3, 4 None of these allegations and statements contained in the affidavit create a genuine issue as to whether Frank misled plaintiffs into believing that an extension would be granted. The allegation that Frank "appeared to be amenable" to an extension is too vague. Also, this allegation was contradicted by Frank's affidavit filed in support of Amalgamated Trust's motion for summary judgment. Plaintiffs did not file any counteraffidavits and thus, the material facts stated in Frank's affidavit must be accepted as true. (Bezin v. Ginsburg (1978), 59 Ill. App.3d 429, 375 N.E.2d 468.) Frank's alleged suggestion of a 90-day extension period also was contradicted by Frank's affidavit and thus, Frank's statement in the affidavit is accepted as true. Frank's alleged statements to Wylie do not contain any promises or assurances of an extension. Frank informed Wylie that the decision to extend was not his, but was the decision of those who had purchased the certificate. He never told Wylie that they had agreed to an extension and, in fact, his uncontroverted affidavit indicates that he told Wylie that he was positive that they were not interested in an extension. On this record, we cannot say that equity requires an extension.
5 Plaintiffs' property, which they claim to be now worth $3,000,000, was sold to Buehler for a seemingly inadequate price. Yet, absent any irregularity in the sale or in some action of the purchaser or a public official, inadequacy of price alone will not justify an extension. (See Block v. Hooper (1925), 318 Ill. 182, 149 N.E. 21.) Plaintiffs have not suggested any irregularity which would justify an extension. The record merely discloses that plaintiffs did not seek financing until a late date and did not contact Frank until almost two months after they had received word that he had purchased the certificate of sale and within seven days of November 14. Their failure to attempt to secure financing at an earlier date and their late contact with Frank are not satisfactorily explained. Without a satisfactory explanation, the record merely indicates that plaintiffs had until November 14 to redeem and failed to redeem their property. There is no allegation that they either tendered payment before November 14 or deposited any funds with this court after November 14. Absent a legally cognizable excuse for their failure to redeem by November 14, the trial court's decision must stand.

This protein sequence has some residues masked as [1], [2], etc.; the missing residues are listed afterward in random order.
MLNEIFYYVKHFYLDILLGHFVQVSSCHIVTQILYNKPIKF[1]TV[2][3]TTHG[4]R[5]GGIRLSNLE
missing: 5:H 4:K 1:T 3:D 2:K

Plaintiffs' other contention is that the trial court committed reversible error when it refused to permit plaintiffs to depose Amalgamated Trust's trust officer and when it limited the discovery deposition of Henry Frank. On December 8, 1977, the trial court suspended the deposition of the trust officer until further notice. On December 21, the court ordered that the deposition of Frank be limited to questions covering the time period from September 16 to November 10. Plaintiffs wanted to depose the trust officer for the purpose of obtaining the names of the beneficiaries. They claimed that the names were important because the beneficiaries were necessary parties as owners of the subject property and because the beneficiaries might have knowledge of facts relevant to the present suit. They wanted to question Frank about his conversations before September 16 and after November 10 because the conversations "could very well shed more light on and reveal the full truth about the transactions which are the subject of this litigation."
6 We conclude that the trial court did not abuse its discretion in thus restricting discovery. The names of the beneficiaries could have been obtained from Frank and the information which plaintiffs hoped to obtain from the beneficiaries and from Frank's conversations before September 16 and after November 10 were beyond the scope of the issues created by the pleadings. That information had no bearing on whether Buehler or Frank had misled plaintiffs into believing that the redemption period would be extended.
For the foregoing reasons, we affirm the judgment of the trial court.
LORENZ and MEJDA, JJ., concur.